A Fabulous WW2 Officers Ancestral Sword For A Prestigous Clan Member Of The Toyatomi Clan
This is a stunningly presented beautiful ancestral officer's sword, in its later mounted Shingunto senior officer's mounts, and, complete with its blade's wooden bespoke storage mount [called a shirasaya]. Its final WW2 military mounting that the blade was fitted within, was bespoke amde for its last high ranking Japanese family owner serving his emperor, as a senior officer in the IJA in WW2. The blade is bearing the engraved name of Master Swordsmith, Hoki no kami Taira Ason Masayoshi. This antique ancestral bladed sword that was mounted for a superior officer who served in WW2, bearing his clan mon, a mon that is based upon the old pawlonia flower clan mon of the Great Toyotomi clan, the Goshichi no Kiri mon, meaning "Five Seven Paulownia", in silver on the hilt. However, this antique samurai blade, made in the 8th year in the reign of the Emperor Kansei, bears the name of a most prestigious maker, who ranks among the very best Japanese master sword smiths seen in Europe today. One of the two Master Shinshinto smiths of Satsuma. His blades have attained some of the highest recognition by shinsa Japanese sword expert appraisal committee, and can be extremely valuable indeed if by the master himself. This is a perfect opportunity to 'potentially' obtain one of this highest ranking shinto smith's 'school or pupil's swords' that can be seen outside of Japan. A master smith, personally ranked in Hawley at 75 points. The very highest grade over 75 points never or very rarely ever leave Japan. Masayoshi was born in 1733. According to Fred Weissberg; "He was the son of the second generation Masayoshi (the character for "Yoshi" is different). Masayoshi's family name was Ichiji and he had three first names, Jiemon, Kakazo, and Shoei. Masayoshi was employed by the Satsuma clan and used the inscription, "Satsuma Kanko", in his signature in 1793. This means official smith of the Satsuma clan.
He received the title, "Hoki no Kami", at the same time as the other famous Satsuma smith, Motohira. From that time on, Masayoshi changed the character, "Yoshi", used in his name to another character with the same pronunciation. The last dated blades made by this smith were made in Bunka 14 (1817). He died in 1818 at the age of 86.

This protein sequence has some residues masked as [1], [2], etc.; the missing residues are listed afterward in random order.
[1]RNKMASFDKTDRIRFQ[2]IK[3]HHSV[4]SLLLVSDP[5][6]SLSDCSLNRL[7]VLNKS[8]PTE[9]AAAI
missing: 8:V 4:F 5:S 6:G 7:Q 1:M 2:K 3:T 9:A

Masayoshi was one of the two master smiths of Satsuma in Shinshinto times. It is said that more than forty students studied under him. The school includes his son, Masakuni, and Yoshimoto. In this school the characters, "Yoshi"or "Masa" are commonly used by students as part of their smith names. Originally the paulownia crest was the coat of arms used by the Emperor family. That imperial government…, the Meiji era at that time used up paulownia crests, and the customs continue to this day. This clan mon was of Toyotomi Hideyoshi ( March 17, 1537 – September 18, 1598) who was a preeminent daimyo, warrior, general, samurai, and politician of the Sengoku period who is regarded as Japan's second "great unifier". He succeeded his former liege lord, Oda Nobunaga, and brought an end to the Sengoku period. The period of his rule is often called the Momoyama period, named after Hideyoshi's castle. After his death, his young son Hideyori was displaced by Tokugawa Ieyasu.
Hideyoshi is noted for a number of cultural legacies, including the restriction that only members of the samurai class could bear arms. He financed the construction, restoration and rebuilding of many temples standing today in Kyoto.
He is also known for ordering the Japanese invasions of Korea (1592–1598).
When the Western army of Toyotomi was defeated in the Battle of Sekigahara , many of the Toyotomi family and retainers were relegated to Satsuma and Choshu. The mon was later adopted by the Imperial Japanese Government mon. 38 inches long overall in shira saya, blade 27.5 inches long. Out of interest, a blade officially confirmed by Japanese shinsa as actually by Hoki no kami Taira Ason Masayoshi are now selling in Japan from £15,000 to £20,000, thus we are certainly not stating it is by the master personally, but possibly by his school or maybe pupil, but it is an interesting point.